Wars always harm civilians. How wars are waged—with what means and methods, and with what underlying animus—has great impact on civilian suffering and social memory. Across time frames and cultures, this book examines the various distinct features of anti- and post-colonial wars, the two World Wars, and recent wars of the 21st century in terms of their disruption of everyday life and their enduring distortion of social ecosystems. With a lens trained on how civilians and soldiers remember the experience of armed conflict, Legacies of War challenges narrow conceptions of the cost of war.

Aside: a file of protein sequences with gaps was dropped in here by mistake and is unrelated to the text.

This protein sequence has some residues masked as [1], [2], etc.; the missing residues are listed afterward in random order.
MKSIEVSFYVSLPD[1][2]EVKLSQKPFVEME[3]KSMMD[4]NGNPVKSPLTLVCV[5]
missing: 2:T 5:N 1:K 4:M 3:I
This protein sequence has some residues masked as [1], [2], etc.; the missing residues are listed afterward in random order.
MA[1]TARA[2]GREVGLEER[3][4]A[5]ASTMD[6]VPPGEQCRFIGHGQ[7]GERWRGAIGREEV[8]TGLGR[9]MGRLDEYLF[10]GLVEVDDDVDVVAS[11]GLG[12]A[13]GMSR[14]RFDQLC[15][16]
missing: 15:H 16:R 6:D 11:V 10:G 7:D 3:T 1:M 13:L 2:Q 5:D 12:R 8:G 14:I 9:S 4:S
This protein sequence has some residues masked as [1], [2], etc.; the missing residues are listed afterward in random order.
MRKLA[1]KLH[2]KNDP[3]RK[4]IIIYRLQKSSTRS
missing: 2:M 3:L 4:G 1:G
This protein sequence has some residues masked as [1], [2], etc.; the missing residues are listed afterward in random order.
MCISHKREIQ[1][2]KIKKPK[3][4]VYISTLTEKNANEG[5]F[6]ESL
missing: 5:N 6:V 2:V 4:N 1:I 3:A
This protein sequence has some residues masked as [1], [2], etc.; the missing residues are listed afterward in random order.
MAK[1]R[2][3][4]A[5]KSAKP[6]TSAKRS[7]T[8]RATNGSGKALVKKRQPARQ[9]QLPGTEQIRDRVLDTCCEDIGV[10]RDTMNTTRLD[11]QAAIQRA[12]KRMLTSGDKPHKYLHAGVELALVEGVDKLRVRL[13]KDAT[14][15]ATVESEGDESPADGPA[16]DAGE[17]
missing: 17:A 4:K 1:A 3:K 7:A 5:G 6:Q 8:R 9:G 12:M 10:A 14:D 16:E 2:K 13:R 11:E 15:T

Jennifer Leaning, a humanitarian and human rights analyst, draws on her diverse experience to describe both the long- and short-term consequences of wars waged in the midst of—or even against—civilian populations. The book illuminates a breakdown of distinction between home front and battlefront and the resulting erosion of civilian protection with the rise of intrastate war and policies of war-at-a-distance. Enlisting seasoned contributors for a wide-ranging set of essays, the book identifies significant trends in the conduct of war, and traces how these trends are later rendered in individual and social rituals of interpretation, commemoration, expiation, or avoidance.